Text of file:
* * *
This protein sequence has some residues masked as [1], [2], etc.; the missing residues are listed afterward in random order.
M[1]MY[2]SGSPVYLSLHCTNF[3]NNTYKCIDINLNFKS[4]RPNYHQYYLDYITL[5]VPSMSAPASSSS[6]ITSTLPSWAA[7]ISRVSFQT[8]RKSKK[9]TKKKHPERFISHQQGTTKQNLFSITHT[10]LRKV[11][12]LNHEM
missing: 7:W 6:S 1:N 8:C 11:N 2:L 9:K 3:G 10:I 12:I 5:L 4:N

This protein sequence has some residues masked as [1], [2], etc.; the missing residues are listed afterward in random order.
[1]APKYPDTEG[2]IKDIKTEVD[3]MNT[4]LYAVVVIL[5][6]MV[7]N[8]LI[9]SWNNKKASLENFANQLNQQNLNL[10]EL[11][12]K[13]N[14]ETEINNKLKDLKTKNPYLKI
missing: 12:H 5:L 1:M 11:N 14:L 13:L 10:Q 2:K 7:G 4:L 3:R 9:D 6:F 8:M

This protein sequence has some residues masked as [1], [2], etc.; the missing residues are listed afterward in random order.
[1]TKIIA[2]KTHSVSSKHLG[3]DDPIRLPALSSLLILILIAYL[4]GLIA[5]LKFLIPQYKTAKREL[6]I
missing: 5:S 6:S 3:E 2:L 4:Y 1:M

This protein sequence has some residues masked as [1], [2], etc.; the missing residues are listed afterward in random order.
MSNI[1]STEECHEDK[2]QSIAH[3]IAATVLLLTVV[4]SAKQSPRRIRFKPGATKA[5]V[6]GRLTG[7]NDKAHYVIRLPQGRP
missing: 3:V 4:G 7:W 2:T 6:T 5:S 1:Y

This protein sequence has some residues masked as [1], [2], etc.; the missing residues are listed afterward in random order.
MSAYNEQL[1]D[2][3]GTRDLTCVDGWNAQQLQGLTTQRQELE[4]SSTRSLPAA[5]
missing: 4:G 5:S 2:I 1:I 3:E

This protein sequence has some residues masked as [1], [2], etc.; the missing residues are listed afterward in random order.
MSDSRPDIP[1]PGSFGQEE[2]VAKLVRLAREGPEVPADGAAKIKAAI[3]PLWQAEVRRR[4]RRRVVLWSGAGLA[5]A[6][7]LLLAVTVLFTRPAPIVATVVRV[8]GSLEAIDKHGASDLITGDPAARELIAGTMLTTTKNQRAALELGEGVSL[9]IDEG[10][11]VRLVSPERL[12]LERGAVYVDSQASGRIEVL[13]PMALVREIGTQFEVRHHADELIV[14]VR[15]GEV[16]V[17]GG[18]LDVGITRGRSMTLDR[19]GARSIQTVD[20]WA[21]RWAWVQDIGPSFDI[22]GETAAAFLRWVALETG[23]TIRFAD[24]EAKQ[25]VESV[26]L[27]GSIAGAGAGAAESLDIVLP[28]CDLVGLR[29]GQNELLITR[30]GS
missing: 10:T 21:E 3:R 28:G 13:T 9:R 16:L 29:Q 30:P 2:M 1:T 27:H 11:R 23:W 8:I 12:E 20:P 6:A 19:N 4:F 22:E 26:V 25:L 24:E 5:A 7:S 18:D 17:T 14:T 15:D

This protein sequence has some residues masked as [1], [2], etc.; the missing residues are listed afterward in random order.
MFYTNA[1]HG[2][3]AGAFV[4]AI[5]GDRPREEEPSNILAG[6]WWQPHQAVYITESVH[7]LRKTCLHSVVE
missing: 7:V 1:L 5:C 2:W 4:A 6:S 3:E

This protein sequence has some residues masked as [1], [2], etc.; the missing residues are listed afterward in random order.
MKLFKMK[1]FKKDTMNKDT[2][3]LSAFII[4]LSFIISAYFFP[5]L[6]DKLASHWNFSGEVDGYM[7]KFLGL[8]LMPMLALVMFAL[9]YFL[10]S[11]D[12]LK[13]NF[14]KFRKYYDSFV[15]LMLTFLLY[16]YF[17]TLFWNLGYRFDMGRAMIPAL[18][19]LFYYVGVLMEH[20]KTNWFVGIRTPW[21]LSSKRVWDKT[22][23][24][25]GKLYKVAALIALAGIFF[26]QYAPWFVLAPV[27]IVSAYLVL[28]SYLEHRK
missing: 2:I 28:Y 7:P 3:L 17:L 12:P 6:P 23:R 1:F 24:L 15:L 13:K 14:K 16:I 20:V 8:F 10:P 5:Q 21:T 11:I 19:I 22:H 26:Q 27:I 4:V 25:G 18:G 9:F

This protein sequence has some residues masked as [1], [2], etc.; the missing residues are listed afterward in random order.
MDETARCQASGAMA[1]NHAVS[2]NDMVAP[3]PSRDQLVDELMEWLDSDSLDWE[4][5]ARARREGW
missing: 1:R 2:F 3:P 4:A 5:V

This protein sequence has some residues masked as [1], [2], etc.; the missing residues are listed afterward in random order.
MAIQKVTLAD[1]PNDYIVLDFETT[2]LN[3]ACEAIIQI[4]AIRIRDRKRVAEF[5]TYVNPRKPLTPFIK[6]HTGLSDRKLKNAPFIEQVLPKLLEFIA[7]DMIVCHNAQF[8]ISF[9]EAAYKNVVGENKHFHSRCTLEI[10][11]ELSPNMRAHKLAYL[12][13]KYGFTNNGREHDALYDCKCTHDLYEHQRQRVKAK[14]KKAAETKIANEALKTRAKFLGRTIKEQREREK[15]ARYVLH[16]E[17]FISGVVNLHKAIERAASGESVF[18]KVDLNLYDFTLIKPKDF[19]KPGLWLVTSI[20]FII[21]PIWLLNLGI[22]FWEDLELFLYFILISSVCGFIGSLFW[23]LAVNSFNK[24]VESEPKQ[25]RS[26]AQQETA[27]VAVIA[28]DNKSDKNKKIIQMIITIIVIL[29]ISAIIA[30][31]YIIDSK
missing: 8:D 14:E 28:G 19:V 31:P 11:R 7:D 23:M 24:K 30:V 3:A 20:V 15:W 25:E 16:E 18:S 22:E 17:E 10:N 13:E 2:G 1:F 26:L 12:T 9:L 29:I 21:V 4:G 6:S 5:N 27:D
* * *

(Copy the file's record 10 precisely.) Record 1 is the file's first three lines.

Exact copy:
This protein sequence has some residues masked as [1], [2], etc.; the missing residues are listed afterward in random order.
MAIQKVTLAD[1]PNDYIVLDFETT[2]LN[3]ACEAIIQI[4]AIRIRDRKRVAEF[5]TYVNPRKPLTPFIK[6]HTGLSDRKLKNAPFIEQVLPKLLEFIA[7]DMIVCHNAQF[8]ISF[9]EAAYKNVVGENKHFHSRCTLEI[10][11]ELSPNMRAHKLAYL[12][13]KYGFTNNGREHDALYDCKCTHDLYEHQRQRVKAK[14]KKAAETKIANEALKTRAKFLGRTIKEQREREK[15]ARYVLH[16]E[17]FISGVVNLHKAIERAASGESVF[18]KVDLNLYDFTLIKPKDF[19]KPGLWLVTSI[20]FII[21]PIWLLNLGI[22]FWEDLELFLYFILISSVCGFIGSLFW[23]LAVNSFNK[24]VESEPKQ[25]RS[26]AQQETA[27]VAVIA[28]DNKSDKNKKIIQMIITIIVIL[29]ISAIIA[30][31]YIIDSK
missing: 8:D 14:E 28:G 19:V 31:P 11:R 7:D 23:M 24:K 30:V 3:A 20:V 15:W 25:E 16:E 18:S 22:E 17:E 10:N 13:E 2:G 1:F 26:L 12:T 9:L 29:I 21:V 4:G 6:S 5:N 27:D